Page 73. Newton, Isaac, Samuel Smith, and Benjamin Walford. 1704. Opticks, or, A treatise of the reflexions, refractions, inflexions and colours of light: also two treatises of the species and magnitude of curvilinear figures. London: Printed for Sam. Smith, and Benj. Walford, printers to the Royal Society, at the Prince's Arms in St. Paul's Church-yard. McGill University Library Rare Books & Special Collections.

Page 73. Newton, Isaac, Samuel Smith, and Benjamin Walford. 1704. Opticks. London: Printed for Sam. Smith, and Benj. Walford, printers to the Royal Society, at the Prince’s Arms in St. Paul’s Church-yard. McGill University Library Rare Books & Special Collections.

Page 35. Newton, Isaac, Samuel Smith, and Benjamin Walford. 1704. Opticks, or, A treatise of the reflexions, refractions, inflexions and colours of light: also two treatises of the species and magnitude of curvilinear figures. London: Printed for Sam. Smith, and Benj. Walford, printers to the Royal Society, at the Prince's Arms in St. Paul's Church-yard. McGill University Library Rare Books & Special Collections.

Page 35. Newton, Isaac, Samuel Smith, and Benjamin Walford. 1704. Opticks. London: Printed for Sam. Smith, and Benj. Walford, printers to the Royal Society, at the Prince’s Arms in St. Paul’s Church-yard. McGill University Library Rare Books & Special Collections.

 

 

McLennan Travelling Library

Travelling Library bookplate. Book no. 26. Date received 1901. McGill University Library. Rare Books and Special Collections.

Travelling Library bookplate. Book no. 26. Date received 1901. McGill University Library. Rare Books and Special Collections.

 

Beginning in 1899, this travelling library was supported by the McLennan family and administered by McGill University. It operated mainly in rural Quebec. In 1978 its functions were absorbed by the programme of the Bibliothèque centrale de l’Estrie.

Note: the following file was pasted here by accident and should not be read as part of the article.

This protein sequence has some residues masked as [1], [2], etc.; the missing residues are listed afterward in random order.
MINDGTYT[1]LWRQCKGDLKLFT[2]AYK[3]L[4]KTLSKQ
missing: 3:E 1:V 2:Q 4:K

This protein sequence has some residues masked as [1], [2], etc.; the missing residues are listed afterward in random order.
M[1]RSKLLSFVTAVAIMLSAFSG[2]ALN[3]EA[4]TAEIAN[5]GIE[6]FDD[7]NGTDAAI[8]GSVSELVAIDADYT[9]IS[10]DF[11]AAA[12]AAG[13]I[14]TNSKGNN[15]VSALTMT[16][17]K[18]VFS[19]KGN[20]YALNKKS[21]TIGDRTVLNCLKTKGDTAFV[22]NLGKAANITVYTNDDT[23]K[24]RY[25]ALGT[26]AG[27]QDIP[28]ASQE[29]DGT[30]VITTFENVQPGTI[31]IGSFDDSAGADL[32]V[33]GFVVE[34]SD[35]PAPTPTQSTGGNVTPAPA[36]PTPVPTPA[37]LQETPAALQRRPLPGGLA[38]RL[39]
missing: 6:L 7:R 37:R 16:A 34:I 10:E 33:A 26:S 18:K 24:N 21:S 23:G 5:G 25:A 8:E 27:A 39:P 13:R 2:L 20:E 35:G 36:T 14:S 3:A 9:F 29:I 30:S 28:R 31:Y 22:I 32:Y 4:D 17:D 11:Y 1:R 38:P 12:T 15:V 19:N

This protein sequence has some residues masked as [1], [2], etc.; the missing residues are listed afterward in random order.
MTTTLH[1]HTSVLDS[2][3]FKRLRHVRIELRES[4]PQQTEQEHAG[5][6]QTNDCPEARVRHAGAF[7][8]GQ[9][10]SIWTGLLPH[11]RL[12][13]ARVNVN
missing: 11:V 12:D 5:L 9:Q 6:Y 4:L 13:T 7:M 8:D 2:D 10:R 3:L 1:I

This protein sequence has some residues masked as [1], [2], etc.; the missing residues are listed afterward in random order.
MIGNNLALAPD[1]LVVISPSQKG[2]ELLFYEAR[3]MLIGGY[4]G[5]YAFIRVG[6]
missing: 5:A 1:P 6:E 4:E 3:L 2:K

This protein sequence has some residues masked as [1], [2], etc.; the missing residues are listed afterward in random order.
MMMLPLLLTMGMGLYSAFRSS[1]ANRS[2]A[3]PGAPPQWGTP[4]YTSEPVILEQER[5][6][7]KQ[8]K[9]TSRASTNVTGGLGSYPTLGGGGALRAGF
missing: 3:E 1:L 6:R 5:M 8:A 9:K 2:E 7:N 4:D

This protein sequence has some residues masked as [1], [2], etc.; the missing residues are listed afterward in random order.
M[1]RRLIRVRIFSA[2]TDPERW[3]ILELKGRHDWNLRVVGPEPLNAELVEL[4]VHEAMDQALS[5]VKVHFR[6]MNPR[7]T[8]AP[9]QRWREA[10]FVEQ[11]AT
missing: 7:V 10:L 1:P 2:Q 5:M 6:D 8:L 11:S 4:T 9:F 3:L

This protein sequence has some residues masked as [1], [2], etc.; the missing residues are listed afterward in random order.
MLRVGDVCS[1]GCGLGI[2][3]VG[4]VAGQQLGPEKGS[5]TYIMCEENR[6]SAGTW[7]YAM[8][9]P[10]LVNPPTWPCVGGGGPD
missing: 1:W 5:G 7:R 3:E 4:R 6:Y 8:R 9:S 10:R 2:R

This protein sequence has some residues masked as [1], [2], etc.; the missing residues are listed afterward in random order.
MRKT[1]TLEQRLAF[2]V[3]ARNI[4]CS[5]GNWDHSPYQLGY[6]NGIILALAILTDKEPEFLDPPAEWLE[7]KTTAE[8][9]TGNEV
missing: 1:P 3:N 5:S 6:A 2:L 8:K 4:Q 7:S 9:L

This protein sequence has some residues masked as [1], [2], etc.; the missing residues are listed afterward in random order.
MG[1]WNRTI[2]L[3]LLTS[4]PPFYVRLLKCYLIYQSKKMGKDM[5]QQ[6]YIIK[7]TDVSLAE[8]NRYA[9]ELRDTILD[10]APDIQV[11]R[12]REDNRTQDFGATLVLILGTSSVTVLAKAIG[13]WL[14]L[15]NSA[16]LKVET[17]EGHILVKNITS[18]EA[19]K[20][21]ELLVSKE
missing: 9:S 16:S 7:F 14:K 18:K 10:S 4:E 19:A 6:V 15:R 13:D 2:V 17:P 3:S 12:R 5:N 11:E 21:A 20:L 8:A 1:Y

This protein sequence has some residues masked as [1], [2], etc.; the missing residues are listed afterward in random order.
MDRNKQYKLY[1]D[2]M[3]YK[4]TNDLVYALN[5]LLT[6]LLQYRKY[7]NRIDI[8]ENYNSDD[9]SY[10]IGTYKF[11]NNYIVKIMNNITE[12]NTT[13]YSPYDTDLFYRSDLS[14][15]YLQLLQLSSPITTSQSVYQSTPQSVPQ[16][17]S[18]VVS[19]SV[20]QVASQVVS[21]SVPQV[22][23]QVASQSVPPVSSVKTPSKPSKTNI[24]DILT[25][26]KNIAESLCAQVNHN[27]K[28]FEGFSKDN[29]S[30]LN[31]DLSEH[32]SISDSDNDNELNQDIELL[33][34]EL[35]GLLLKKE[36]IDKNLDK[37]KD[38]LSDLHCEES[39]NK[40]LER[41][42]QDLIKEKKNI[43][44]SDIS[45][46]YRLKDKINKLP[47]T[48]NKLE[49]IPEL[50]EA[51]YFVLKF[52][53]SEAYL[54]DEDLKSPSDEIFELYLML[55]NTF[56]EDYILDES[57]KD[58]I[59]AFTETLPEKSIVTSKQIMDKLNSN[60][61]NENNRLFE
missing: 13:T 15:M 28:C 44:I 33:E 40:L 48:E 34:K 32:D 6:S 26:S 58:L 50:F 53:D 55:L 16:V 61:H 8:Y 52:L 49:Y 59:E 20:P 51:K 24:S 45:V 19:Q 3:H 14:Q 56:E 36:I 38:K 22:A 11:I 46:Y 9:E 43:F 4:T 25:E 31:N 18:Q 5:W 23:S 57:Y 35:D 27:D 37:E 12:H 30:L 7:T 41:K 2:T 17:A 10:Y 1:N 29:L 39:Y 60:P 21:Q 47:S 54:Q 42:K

– Summary from the description of Record Group no. 40 from Volume one of ‘A Guide to Archival Resources at McGill University’. McGill University Archives. 1985.

Want to see more vintage McGill library bookplates? We’ve put a small selection on Pinterest for easy browsing from the Philippe Masson Collection of Ex Libris digital collection.

McGill Fortnightly Review

In addition to digitizing the McGilliad we have also recently put online the full run of 18 issues of the McGill Fortnightly review.

McGill Fortnightly review was founded by F.R. Scott and A.J.M. Smith as an independent undergraduate journal after it was announced that the Students’ Council couldn’t support the publishing of the McGill Daily Literary supplement which is detailed in the first issue editorial. The student publication ran from 1925-1927 and featured modernist poetry and prose.

Front page of the The McGill Fortnightly Review first issue from 1925. http://mcgill.worldcat.org/oclc/428073817

Front page of the The McGill Fortnightly Review first issue from 1925. http://mcgill.worldcat.org/oclc/428073817

 

Read more about the  McGill Fortnightly review in Ken Norris’ 1980 English thesis “The role of the little magazine in the development of modernism and post-modernism in Canadian poetry” which is available online in our institutional repository, eScholarship.

You can download all of the issues from our catalogue or you can see the original by visiting the Rare Book and Special Collections reading room during opening hours.

Map of the Island of Montreal prepared by J. Rielle in 1892.

Map of the Island of Montreal prepared by J. Rielle in 1892. Cadastral map showing in detail land owners’ homes and locations. Hand coloured and mounted on cloth backing. Full size is 89 x 169 cm and folds down to 30 x 22 cm.  Folded and fully bounded with gilt title on cover, illustrated floral end papers.

Cartographic Mathematical Data: Scale approximately 1:3382. 1.87 in. to 1 mile. .69 in. to 1 arpent.

Map of the Island of Montreal prepared by J. Rielle in 1892. Cadastral map showing in detail land owners' homes and locations. Hand coloured.